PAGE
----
MUTYH-Associated Polyposis (MAP) results from mutations in the MUTYH gene. MAP is an autosomal recessive disorder characterized by the development of multiple adenomatous polyps in the colon, stomach, or duodenum, and an increased risk for cancer. This accounts for a proportion of patients with a clinical diagnosis of familial adenomatous polyposis (FAP) or attenuated FAP (AFAP) who do not have a detectable APC gene mutation. Studies from multiple FAP registries suggest that approximately 7-17% of patients with the FAP or AFAP phenotype carry biallelic mutations in the MUTYH gene. In these individuals, the polyp burden ranges from only a few to the hundreds typical of classic FAP.
The MUTYH gene (1p34.3-1p32.1), also referred to as the MYH gene, has 16 exons and is involved in DNA mismatch repair. Although this condition is newly described, some studies have found that 1% of Caucasians will carry one of two common mutations, p.Y179C (previously reported as p.Y165C or p.Y176C) and p.G396D (previously reported as p.G382D or p.G393D), in MUTYH. Prevalence of MUTYH mutations in other ethnic groups is currently unknown.
Testing of the MUTYH gene is recommended in individuals with a suspected clinical diagnosis of FAP or AFAP in whom no APC gene mutation was identified. Testing can confirm the presence of mutations in a proband, identify at-risk or carrier individuals among the proband's relatives, and provide prenatal diagnosis in families with known mutations.
For Caucasian patients with suspected MAP, a common mutation panel is available to test for the two common mutations found in that population. For non-Caucasian patients with suspected MAP, or Caucasian patients with suspected MAP in whom common mutation analysis did not identify two mutations, sequence analysis is recommended as the first or next step in mutation identification. For patients in whom mutations are not identified by full gene sequencing, deletion/duplication analysis is appropriate.
Please click here for the National Cancer Institute summary on this condition.
Sieber, O. M.; Lipton, L.; Crabtree, M.; Heinimann, K.; Fidalgo, P.; Phillips, R. K. S.; Bisgaard, M.-L.; Orntoft, T. F.; Aaltonen, L. A.; Hodgson, S. V.; Thomas, H. J. W.; Tomlinson, I. P. M. : Multiple colorectal adenomas, classic adenomatous polyposis, and germ-line mutations in MYH. New Eng. J. Med. 348: 791-799, 2003.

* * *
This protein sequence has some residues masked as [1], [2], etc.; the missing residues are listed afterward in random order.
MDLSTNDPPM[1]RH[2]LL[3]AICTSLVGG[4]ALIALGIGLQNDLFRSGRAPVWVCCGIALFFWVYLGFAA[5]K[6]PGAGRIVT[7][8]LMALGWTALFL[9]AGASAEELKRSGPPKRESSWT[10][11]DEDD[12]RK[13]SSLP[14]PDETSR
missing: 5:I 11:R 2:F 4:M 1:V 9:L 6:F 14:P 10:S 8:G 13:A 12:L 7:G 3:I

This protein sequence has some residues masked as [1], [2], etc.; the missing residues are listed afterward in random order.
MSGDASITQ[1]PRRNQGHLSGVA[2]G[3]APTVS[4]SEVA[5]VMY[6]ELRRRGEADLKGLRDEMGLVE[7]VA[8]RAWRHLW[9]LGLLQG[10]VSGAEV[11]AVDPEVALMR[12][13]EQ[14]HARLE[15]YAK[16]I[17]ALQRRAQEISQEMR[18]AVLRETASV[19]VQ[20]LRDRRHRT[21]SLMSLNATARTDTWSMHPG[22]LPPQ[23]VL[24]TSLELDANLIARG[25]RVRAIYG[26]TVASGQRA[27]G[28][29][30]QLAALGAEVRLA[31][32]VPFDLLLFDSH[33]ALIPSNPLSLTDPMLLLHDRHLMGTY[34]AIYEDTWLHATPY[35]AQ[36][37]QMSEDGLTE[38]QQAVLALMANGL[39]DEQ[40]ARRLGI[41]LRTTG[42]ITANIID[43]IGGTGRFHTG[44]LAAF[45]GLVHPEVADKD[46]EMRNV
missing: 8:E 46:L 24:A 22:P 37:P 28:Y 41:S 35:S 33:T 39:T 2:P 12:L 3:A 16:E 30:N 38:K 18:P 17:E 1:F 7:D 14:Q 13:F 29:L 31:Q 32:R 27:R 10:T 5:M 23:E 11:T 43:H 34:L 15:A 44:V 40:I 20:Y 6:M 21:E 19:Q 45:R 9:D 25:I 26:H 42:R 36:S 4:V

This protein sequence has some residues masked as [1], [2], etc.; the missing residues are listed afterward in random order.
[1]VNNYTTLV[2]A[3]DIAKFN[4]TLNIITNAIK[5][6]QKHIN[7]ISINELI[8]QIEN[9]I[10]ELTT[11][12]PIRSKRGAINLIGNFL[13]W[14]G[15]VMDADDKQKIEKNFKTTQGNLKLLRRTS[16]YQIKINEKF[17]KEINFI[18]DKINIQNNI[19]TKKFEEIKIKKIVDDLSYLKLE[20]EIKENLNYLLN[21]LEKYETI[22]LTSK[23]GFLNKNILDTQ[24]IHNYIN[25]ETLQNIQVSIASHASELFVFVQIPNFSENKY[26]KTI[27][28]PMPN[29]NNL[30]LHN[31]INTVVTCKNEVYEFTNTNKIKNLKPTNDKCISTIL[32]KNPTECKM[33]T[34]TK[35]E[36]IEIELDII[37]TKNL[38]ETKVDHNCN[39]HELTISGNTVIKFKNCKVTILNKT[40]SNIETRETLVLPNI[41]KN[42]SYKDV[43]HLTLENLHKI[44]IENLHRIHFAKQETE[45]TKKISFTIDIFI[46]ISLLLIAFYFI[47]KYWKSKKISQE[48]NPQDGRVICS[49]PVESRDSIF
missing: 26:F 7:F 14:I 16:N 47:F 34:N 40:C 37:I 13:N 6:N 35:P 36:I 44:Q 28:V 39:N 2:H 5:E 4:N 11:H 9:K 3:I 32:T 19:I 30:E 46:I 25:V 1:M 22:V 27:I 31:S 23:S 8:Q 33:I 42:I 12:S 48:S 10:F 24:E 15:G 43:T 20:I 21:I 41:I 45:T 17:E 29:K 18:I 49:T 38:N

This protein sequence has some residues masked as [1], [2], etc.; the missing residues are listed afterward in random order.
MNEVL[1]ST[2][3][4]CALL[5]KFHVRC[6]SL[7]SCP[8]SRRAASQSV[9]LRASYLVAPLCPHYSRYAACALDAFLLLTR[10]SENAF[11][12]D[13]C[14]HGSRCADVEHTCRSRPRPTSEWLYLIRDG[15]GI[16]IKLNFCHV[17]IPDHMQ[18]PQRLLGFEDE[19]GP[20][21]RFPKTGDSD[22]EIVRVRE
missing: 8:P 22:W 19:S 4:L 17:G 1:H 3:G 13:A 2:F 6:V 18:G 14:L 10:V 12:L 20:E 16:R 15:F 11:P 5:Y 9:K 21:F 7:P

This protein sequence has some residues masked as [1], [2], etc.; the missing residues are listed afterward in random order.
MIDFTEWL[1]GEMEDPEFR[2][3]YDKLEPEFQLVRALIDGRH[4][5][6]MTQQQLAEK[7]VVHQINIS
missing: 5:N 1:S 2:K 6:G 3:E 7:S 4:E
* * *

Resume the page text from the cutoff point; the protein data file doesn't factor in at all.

Aretz S, Uhlhaas S, Goergens H, Siberg K, Vogel M, Pagenstecher C, Mangold E, Caspari R, Propping P, Friedl W. MUTYH-associated polyposis: 70 of 71 patients with biallelic mutations present with an attenuated or atypical phenotype. Int J Cancer. 2006; 119: 807?14.
This test is indicated for:
- Caucasian individuals with a clinical diagnosis of polyposis who do not have a detectable APC mutation.
- Caucasian individuals at-risk for MAP due to family history
- Carrier testing in Caucasian adults with a family history of MAP.
Presence/absence of the p.Y179C and p.G396D mutations are detected by PCR amplification and sequencing of the resulting fragments.
All p.Y179C or p.G396D mutant alleles will be detected by this assay. Some studies have found that 1% of Caucasians will carry one of these two common mutations in MUTYH. Prevalence of MUTYH mutations in other ethnic groups is currently unknown.
Results of molecular analysis should be interpreted in the context of the patient's clinical presentation and family history.
Infants and Young Children (<2 years of age): 2-3 ml
Children > 2 years of age to 10 years old: 3-5 ml
Older Children & Adults: 5-10 ml
Autopsy: 2-3 ml unclotted cord or cardiac blood
Isolation using the Perkin Elmer™Chemagen™ Chemagen™ Automated Extraction method or Qiagen™ Puregene kit for DNA extraction is recommended.
Orangene™ Saliva Collection Kit used according to manufacturer instructions. Please contact EGL for a Saliva Collection Kit for patients that cannot provide a blood sample.
Please submit copies of pedigree or other family history information along with the sample. Contact the laboratory if further information is needed. Sequence analysis is required before deletion/duplication analysis by targeted CGH array. If sequencing is performed outside of EGL Genetics, please submit a copy of the sequencing report with the test requisition form.
- MUTYH-Associated Polyposis: MUTYH Gene Sequencing (QV) is available for non-Caucasian individuals and for Caucasian individuals in whom common mutation testing does not identify two mutations.
- MUTYH-Associated Polyposis: MUTYH Gene Deletion/Duplication (QW) is available for those individuals in whom sequence analysis is negative.
- Familial Adenomatous Polyposis: APC Gene Sequencing (TV) and Familial Adenomatous Polyposis: APC Gene Deletion/Duplication (QP) are available for APC-associated polyposis conditions, and may be indicated for individuals with a clinical diagnosis of polyposis who do not have a detectable MYH mutation.
- Known Mutation Analysis (KM) is available to family members if mutations are identified by sequencing.
- Prenatal testing is available to couples who are confirmed carriers of mutations. Please contact the laboratory genetic counselor to discuss appropriate testing prior to collecting a prenatal specimen.